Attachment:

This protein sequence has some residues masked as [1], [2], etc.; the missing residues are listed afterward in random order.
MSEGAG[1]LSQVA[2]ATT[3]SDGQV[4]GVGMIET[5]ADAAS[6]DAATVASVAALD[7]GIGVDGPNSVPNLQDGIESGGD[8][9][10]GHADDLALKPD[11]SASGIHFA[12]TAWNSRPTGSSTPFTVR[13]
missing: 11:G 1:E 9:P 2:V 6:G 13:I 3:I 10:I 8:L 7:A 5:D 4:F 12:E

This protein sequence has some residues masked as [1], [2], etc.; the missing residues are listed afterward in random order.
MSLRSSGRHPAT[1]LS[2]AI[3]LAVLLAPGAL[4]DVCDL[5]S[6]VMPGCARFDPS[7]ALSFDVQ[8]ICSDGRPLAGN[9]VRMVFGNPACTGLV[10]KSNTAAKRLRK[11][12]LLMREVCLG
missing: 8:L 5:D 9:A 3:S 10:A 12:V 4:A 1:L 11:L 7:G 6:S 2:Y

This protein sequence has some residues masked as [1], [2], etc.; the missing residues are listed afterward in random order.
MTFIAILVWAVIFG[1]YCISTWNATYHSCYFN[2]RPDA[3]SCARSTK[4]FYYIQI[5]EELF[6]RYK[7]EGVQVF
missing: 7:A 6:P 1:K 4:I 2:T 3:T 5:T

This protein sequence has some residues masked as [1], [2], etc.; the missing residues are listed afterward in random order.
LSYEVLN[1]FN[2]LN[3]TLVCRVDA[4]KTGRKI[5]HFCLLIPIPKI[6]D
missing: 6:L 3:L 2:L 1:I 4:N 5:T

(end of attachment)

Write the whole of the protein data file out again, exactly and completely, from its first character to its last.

This protein sequence has some residues masked as [1], [2], etc.; the missing residues are listed afterward in random order.
MSEGAG[1]LSQVA[2]ATT[3]SDGQV[4]GVGMIET[5]ADAAS[6]DAATVASVAALD[7]GIGVDGPNSVPNLQDGIESGGD[8][9][10]GHADDLALKPD[11]SASGIHFA[12]TAWNSRPTGSSTPFTVR[13]
missing: 11:G 1:E 9:P 2:V 6:G 13:I 3:I 10:I 8:L 7:A 5:D 4:F 12:E

This protein sequence has some residues masked as [1], [2], etc.; the missing residues are listed afterward in random order.
MSLRSSGRHPAT[1]LS[2]AI[3]LAVLLAPGAL[4]DVCDL[5]S[6]VMPGCARFDPS[7]ALSFDVQ[8]ICSDGRPLAGN[9]VRMVFGNPACTGLV[10]KSNTAAKRLRK[11][12]LLMREVCLG
missing: 8:L 5:D 9:A 3:S 10:A 12:V 4:A 1:L 11:L 7:G 6:S 2:Y

This protein sequence has some residues masked as [1], [2], etc.; the missing residues are listed afterward in random order.
MTFIAILVWAVIFG[1]YCISTWNATYHSCYFN[2]RPDA[3]SCARSTK[4]FYYIQI[5]EELF[6]RYK[7]EGVQVF
missing: 7:A 6:P 1:K 4:I 2:T 3:T 5:T

This protein sequence has some residues masked as [1], [2], etc.; the missing residues are listed afterward in random order.
LSYEVLN[1]FN[2]LN[3]TLVCRVDA[4]KTGRKI[5]HFCLLIPIPKI[6]D
missing: 6:L 3:L 2:L 1:I 4:N 5:T